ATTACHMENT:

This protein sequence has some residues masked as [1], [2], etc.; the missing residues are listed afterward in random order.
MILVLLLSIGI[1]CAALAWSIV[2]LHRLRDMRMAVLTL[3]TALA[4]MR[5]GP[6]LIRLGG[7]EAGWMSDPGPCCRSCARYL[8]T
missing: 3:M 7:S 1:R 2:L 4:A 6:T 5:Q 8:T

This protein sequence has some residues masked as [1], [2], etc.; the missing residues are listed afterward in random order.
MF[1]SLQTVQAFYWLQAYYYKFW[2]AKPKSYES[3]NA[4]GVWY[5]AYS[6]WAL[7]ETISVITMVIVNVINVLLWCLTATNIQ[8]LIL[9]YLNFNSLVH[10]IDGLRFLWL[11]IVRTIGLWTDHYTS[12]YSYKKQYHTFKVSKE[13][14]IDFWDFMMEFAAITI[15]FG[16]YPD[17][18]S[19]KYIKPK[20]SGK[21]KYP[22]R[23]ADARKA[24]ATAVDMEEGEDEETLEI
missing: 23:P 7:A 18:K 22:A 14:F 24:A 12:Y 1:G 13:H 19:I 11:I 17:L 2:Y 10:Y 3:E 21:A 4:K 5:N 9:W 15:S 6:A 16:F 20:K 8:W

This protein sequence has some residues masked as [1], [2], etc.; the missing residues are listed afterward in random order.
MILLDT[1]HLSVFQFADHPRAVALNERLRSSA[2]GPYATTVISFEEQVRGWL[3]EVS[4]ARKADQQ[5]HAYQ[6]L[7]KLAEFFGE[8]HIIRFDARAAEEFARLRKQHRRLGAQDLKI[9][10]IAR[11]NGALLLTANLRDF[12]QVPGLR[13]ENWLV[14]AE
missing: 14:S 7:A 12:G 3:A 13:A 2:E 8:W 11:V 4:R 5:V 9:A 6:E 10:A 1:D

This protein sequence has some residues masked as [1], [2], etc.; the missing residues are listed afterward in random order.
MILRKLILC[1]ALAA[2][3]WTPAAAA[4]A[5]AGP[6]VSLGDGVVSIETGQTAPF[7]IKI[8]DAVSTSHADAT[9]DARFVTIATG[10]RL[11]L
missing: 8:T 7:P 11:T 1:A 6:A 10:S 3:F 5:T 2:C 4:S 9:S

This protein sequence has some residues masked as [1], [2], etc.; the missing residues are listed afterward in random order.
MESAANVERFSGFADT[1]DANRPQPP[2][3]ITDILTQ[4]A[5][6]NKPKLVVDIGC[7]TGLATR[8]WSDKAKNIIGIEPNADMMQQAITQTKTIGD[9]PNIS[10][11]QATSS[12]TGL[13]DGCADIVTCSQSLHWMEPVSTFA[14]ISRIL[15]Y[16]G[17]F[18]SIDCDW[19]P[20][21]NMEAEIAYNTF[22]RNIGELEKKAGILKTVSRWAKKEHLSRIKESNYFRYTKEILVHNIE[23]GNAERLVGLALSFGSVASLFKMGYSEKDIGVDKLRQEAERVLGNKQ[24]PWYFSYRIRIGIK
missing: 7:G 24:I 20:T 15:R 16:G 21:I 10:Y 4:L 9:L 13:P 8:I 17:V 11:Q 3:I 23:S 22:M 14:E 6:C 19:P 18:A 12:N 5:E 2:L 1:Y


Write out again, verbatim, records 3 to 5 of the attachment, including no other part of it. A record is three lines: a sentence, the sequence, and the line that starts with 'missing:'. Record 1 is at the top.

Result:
This protein sequence has some residues masked as [1], [2], etc.; the missing residues are listed afterward in random order.
MILLDT[1]HLSVFQFADHPRAVALNERLRSSA[2]GPYATTVISFEEQVRGWL[3]EVS[4]ARKADQQ[5]HAYQ[6]L[7]KLAEFFGE[8]HIIRFDARAAEEFARLRKQHRRLGAQDLKI[9][10]IAR[11]NGALLLTANLRDF[12]QVPGLR[13]ENWLV[14]AE
missing: 14:S 7:A 12:G 3:A 13:A 2:E 8:W 11:V 4:R 5:V 9:A 6:E 10:A 1:D

This protein sequence has some residues masked as [1], [2], etc.; the missing residues are listed afterward in random order.
MILRKLILC[1]ALAA[2][3]WTPAAAA[4]A[5]AGP[6]VSLGDGVVSIETGQTAPF[7]IKI[8]DAVSTSHADAT[9]DARFVTIATG[10]RL[11]L
missing: 8:T 7:P 11:T 1:A 6:A 10:S 3:F 5:T 2:C 4:S 9:S

This protein sequence has some residues masked as [1], [2], etc.; the missing residues are listed afterward in random order.
MESAANVERFSGFADT[1]DANRPQPP[2][3]ITDILTQ[4]A[5][6]NKPKLVVDIGC[7]TGLATR[8]WSDKAKNIIGIEPNADMMQQAITQTKTIGD[9]PNIS[10][11]QATSS[12]TGL[13]DGCADIVTCSQSLHWMEPVSTFA[14]ISRIL[15]Y[16]G[17]F[18]SIDCDW[19]P[20][21]NMEAEIAYNTF[22]RNIGELEKKAGILKTVSRWAKKEHLSRIKESNYFRYTKEILVHNIE[23]GNAERLVGLALSFGSVASLFKMGYSEKDIGVDKLRQEAERVLGNKQ[24]PWYFSYRIRIGIK
missing: 7:G 24:I 20:T 15:R 16:G 21:I 10:Y 4:L 9:L 13:P 8:I 17:V 11:Q 3:I 23:S 22:M 14:E 6:C 19:P 18:A 12:N 5:E 2:L 1:Y